1. Enforceability of Automatic Debt Acceleration Provision. The Trustee tried to avoid the consequences of automatic acceleration under the Indenture and argued that it “never elected to accelerate the debt, and that such action [was] required under New York law.” Id. at *7. The Second Circuit disagreed and affirmed the principle under New York law that “parties to a loan agreement are free to include provisions directing what will happen in the event of default . . . of the debt, supplying specific terms that super[s]ede other provisions in the contract if those events occur.” Id. at *7 (citations and internal quotation marks omitted). The court also recognized the enforceability of self-operative automatic acceleration provisions. Id. at *7.[4]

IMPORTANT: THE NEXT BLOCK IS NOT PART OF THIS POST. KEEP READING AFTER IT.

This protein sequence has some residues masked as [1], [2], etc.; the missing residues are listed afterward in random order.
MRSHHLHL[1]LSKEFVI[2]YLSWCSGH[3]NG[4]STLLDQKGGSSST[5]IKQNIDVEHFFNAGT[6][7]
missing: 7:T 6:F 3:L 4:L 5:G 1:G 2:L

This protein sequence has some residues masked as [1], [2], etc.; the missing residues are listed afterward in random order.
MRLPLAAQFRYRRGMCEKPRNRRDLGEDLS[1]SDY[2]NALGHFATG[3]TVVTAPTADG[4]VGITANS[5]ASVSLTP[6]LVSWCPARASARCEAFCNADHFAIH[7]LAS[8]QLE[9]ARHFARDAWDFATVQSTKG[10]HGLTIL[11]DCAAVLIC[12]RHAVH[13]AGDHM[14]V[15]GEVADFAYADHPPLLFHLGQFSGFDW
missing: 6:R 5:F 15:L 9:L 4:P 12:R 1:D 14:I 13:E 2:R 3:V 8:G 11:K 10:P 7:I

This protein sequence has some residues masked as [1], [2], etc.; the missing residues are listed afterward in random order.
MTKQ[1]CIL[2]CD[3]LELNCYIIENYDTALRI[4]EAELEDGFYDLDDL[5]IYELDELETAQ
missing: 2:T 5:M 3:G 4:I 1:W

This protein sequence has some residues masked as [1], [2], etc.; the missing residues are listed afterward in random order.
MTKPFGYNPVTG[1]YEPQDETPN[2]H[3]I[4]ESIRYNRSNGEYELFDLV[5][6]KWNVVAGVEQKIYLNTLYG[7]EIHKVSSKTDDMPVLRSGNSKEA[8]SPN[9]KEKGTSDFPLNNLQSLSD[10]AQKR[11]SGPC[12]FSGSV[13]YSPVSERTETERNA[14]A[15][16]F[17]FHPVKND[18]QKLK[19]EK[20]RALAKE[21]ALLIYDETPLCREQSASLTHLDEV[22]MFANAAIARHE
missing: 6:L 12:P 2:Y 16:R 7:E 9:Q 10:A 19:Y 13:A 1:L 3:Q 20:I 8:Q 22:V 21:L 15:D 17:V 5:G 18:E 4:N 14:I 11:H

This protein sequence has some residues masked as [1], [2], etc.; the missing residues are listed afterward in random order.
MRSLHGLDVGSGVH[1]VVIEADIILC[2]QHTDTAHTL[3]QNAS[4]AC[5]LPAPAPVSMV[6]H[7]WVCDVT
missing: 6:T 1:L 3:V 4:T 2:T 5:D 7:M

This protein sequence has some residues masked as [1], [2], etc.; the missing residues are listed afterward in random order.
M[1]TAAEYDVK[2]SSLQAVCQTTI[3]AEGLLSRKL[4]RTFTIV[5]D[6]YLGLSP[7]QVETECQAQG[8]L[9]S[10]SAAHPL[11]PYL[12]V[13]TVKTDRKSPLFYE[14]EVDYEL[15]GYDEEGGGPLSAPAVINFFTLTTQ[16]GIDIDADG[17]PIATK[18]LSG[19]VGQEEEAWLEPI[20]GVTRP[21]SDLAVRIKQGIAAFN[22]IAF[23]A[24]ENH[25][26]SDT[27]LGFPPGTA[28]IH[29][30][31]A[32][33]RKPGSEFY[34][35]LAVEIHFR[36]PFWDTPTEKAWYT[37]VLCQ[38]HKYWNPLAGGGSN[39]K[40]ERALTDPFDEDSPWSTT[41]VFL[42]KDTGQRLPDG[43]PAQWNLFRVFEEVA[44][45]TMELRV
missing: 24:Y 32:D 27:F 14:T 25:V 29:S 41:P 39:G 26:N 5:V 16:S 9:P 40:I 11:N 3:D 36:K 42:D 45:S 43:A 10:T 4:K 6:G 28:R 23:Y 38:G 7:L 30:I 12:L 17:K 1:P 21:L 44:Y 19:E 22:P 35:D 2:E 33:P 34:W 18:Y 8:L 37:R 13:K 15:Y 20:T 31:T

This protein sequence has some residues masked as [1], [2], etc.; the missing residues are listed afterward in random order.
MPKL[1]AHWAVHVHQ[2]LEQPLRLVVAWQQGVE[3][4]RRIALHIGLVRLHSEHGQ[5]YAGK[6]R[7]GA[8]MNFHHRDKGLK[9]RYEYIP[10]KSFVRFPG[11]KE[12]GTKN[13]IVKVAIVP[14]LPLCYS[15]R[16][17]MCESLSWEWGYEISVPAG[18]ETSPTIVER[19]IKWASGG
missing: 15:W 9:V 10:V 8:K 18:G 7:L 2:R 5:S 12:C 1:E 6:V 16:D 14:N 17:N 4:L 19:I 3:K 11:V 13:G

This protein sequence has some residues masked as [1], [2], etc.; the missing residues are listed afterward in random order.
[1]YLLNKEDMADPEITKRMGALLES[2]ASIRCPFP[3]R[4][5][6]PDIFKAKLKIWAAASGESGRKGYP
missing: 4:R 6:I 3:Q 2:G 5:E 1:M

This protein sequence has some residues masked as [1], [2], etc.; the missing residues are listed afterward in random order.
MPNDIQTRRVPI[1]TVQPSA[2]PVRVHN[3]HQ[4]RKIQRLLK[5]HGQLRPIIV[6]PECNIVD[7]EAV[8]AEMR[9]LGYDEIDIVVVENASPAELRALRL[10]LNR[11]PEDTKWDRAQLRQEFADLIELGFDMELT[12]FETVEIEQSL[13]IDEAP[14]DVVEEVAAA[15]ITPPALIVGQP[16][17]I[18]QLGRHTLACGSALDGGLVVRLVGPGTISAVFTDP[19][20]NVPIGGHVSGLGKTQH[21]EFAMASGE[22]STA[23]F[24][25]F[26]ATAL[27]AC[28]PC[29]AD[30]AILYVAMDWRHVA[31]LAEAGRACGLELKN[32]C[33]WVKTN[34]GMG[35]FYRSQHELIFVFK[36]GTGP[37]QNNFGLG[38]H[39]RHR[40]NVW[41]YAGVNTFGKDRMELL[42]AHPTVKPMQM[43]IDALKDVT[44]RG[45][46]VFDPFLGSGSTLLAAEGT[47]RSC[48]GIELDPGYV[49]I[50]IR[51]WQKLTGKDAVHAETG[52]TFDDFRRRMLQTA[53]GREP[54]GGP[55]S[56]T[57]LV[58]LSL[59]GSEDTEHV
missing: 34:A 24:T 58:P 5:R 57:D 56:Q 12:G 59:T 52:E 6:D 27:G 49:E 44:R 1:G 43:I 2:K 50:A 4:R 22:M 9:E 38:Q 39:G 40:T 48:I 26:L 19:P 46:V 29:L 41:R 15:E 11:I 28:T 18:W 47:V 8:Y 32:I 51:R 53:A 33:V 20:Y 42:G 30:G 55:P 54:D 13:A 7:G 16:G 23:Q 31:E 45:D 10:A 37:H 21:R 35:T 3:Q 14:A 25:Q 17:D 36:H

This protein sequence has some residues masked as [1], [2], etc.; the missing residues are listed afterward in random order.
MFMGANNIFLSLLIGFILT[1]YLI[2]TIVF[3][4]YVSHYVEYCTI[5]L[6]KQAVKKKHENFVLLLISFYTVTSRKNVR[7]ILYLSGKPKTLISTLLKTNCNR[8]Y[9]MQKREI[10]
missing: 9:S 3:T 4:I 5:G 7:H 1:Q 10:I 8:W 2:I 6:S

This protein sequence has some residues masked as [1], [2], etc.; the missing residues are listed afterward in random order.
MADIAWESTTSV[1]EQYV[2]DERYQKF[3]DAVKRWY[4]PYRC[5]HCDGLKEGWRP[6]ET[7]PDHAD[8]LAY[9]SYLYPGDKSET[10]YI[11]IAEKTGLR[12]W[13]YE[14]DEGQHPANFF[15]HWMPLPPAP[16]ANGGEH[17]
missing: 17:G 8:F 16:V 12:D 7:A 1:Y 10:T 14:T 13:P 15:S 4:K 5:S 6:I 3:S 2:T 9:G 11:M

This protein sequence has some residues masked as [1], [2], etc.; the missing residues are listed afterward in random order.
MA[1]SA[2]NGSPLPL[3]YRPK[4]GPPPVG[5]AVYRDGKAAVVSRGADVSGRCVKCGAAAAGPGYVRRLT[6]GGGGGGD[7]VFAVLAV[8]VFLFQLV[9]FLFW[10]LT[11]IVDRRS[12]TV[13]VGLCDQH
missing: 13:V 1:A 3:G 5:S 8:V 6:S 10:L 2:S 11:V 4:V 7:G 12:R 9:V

2. Automatic Stay Barred Trustee’s Effort to Rescind Automatic Acceleration. The Trustee further argued that “even if acceleration took place, [it] can rescind this acceleration, obliging American to pay a Make-Whole Amount in connection with its refinancing, and that the bankruptcy court erred in concluding that such rescission is barred by the automatic stay.” Id. at *7. The Second Circuit disagreed, and held that any attempt to rescind the acceleration would be an attempt to modify American’s contract rights and therefore was subject to the automatic stay. Id. at *8-9